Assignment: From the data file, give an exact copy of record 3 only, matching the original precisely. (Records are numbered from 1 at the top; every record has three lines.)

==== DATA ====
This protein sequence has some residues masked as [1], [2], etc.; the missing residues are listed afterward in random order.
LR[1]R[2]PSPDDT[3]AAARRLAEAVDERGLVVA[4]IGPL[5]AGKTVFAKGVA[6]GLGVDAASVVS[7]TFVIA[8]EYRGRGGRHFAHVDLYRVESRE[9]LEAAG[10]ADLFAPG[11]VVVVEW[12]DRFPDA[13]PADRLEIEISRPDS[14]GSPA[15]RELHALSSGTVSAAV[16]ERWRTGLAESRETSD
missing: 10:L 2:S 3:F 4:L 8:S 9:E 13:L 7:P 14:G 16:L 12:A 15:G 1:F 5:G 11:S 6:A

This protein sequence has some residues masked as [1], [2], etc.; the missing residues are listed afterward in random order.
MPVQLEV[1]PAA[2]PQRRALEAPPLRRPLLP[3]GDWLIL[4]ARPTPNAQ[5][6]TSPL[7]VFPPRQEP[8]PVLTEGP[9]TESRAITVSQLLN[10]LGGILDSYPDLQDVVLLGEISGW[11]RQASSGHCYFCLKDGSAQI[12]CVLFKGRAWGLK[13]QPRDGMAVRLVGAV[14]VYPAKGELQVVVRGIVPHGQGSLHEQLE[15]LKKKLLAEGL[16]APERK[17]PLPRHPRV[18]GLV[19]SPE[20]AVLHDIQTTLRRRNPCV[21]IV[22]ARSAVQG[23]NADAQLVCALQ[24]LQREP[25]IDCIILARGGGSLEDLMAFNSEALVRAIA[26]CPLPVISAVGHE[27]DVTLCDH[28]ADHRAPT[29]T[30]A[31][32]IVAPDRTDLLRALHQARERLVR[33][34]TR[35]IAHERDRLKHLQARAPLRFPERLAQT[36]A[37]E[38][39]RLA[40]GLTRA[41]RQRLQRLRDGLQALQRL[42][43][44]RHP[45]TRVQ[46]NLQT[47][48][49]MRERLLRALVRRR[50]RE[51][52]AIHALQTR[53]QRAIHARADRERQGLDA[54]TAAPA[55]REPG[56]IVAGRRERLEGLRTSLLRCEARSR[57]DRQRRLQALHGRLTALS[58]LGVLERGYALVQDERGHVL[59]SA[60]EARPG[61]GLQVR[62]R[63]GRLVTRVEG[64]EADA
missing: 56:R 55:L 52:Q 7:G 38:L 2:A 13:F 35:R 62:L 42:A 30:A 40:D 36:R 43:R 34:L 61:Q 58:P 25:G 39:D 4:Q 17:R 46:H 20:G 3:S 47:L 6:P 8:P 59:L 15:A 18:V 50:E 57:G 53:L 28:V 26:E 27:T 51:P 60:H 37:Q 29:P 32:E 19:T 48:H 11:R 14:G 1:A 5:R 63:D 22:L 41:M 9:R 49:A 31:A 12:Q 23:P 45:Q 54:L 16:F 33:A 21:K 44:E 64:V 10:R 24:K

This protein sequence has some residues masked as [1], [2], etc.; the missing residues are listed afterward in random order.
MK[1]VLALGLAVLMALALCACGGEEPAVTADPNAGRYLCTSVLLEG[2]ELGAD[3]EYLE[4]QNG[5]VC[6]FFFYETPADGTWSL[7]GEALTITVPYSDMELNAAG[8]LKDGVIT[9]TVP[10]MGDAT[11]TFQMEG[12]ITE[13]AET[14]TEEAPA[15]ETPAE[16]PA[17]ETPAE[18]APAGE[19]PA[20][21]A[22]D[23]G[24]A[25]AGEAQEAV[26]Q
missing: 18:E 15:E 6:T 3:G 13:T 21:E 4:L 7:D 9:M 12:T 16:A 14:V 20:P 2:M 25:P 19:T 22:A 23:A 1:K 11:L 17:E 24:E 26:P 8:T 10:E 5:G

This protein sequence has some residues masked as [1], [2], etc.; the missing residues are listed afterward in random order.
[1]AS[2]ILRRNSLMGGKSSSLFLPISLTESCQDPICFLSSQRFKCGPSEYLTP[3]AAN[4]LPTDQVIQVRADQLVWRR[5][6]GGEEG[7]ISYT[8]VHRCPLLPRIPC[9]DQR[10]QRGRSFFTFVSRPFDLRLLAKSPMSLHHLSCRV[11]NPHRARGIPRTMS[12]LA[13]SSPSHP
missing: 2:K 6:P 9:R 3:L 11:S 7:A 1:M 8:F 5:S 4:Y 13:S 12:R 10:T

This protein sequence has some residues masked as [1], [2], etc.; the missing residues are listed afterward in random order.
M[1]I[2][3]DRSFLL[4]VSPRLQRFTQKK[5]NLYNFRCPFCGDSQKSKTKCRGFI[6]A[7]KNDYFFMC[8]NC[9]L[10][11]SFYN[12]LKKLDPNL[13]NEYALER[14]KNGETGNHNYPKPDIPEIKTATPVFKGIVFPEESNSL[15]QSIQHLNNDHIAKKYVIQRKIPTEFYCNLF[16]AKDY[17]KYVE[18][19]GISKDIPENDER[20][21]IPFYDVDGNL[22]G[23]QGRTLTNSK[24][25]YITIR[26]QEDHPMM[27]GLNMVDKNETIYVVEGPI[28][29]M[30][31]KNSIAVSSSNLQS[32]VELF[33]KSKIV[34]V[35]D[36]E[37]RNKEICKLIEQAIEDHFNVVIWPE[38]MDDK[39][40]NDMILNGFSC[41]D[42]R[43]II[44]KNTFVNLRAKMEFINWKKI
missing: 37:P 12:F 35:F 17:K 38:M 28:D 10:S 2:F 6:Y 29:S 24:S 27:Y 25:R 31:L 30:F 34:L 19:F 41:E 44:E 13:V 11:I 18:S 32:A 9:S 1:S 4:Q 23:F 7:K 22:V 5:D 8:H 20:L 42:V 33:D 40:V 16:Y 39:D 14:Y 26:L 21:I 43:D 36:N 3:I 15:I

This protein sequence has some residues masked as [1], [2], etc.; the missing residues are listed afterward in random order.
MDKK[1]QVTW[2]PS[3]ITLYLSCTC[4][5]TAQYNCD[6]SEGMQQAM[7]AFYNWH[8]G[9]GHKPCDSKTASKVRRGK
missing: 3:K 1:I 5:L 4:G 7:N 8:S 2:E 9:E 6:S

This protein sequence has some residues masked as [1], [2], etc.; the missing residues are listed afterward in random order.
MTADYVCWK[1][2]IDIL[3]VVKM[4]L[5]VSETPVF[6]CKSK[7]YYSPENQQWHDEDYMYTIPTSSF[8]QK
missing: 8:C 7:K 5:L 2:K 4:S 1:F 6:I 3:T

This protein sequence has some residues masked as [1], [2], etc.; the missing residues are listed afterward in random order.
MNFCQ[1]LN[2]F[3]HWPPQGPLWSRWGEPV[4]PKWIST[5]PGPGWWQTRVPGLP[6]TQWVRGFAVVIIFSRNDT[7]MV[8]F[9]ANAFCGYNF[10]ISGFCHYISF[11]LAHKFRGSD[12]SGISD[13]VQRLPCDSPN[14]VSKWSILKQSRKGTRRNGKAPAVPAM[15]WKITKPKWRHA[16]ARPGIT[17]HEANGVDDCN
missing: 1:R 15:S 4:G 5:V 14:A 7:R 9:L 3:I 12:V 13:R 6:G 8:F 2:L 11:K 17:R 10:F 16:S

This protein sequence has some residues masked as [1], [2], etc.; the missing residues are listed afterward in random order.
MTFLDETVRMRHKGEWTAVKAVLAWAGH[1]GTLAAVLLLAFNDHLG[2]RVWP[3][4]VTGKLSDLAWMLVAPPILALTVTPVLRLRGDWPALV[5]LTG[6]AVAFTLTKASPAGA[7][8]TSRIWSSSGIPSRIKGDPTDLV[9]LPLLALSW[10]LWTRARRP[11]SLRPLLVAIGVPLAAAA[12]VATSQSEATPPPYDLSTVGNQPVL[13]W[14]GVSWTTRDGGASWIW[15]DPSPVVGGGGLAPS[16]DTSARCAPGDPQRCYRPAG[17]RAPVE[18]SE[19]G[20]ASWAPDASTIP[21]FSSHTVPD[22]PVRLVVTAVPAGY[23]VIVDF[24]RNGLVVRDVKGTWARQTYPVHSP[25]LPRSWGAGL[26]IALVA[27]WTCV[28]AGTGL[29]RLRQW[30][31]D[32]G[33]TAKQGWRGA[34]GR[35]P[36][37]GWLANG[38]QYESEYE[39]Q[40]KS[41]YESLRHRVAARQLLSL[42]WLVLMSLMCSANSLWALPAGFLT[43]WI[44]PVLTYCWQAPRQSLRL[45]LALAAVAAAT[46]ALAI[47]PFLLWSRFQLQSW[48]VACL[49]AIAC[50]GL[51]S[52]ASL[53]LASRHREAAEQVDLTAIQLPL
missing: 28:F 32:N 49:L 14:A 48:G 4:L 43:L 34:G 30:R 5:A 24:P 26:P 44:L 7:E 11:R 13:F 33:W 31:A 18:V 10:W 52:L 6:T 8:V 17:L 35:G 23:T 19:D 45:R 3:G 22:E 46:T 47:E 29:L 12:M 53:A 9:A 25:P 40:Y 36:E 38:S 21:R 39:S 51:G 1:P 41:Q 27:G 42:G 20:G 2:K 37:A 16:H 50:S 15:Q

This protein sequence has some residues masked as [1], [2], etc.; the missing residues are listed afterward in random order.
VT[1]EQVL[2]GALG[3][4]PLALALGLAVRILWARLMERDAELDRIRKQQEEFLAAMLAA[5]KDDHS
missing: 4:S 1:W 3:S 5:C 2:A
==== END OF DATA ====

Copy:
This protein sequence has some residues masked as [1], [2], etc.; the missing residues are listed afterward in random order.
MK[1]VLALGLAVLMALALCACGGEEPAVTADPNAGRYLCTSVLLEG[2]ELGAD[3]EYLE[4]QNG[5]VC[6]FFFYETPADGTWSL[7]GEALTITVPYSDMELNAAG[8]LKDGVIT[9]TVP[10]MGDAT[11]TFQMEG[12]ITE[13]AET[14]TEEAPA[15]ETPAE[16]PA[17]ETPAE[18]APAGE[19]PA[20][21]A[22]D[23]G[24]A[25]AGEAQEAV[26]Q
missing: 18:E 15:E 6:T 3:G 13:T 21:E 4:L 7:D 9:M 12:T 16:A 14:V 20:P 2:M 25:P 19:T 22:A 23:A 1:K 11:L 17:E 24:E 26:P 8:T 10:E 5:G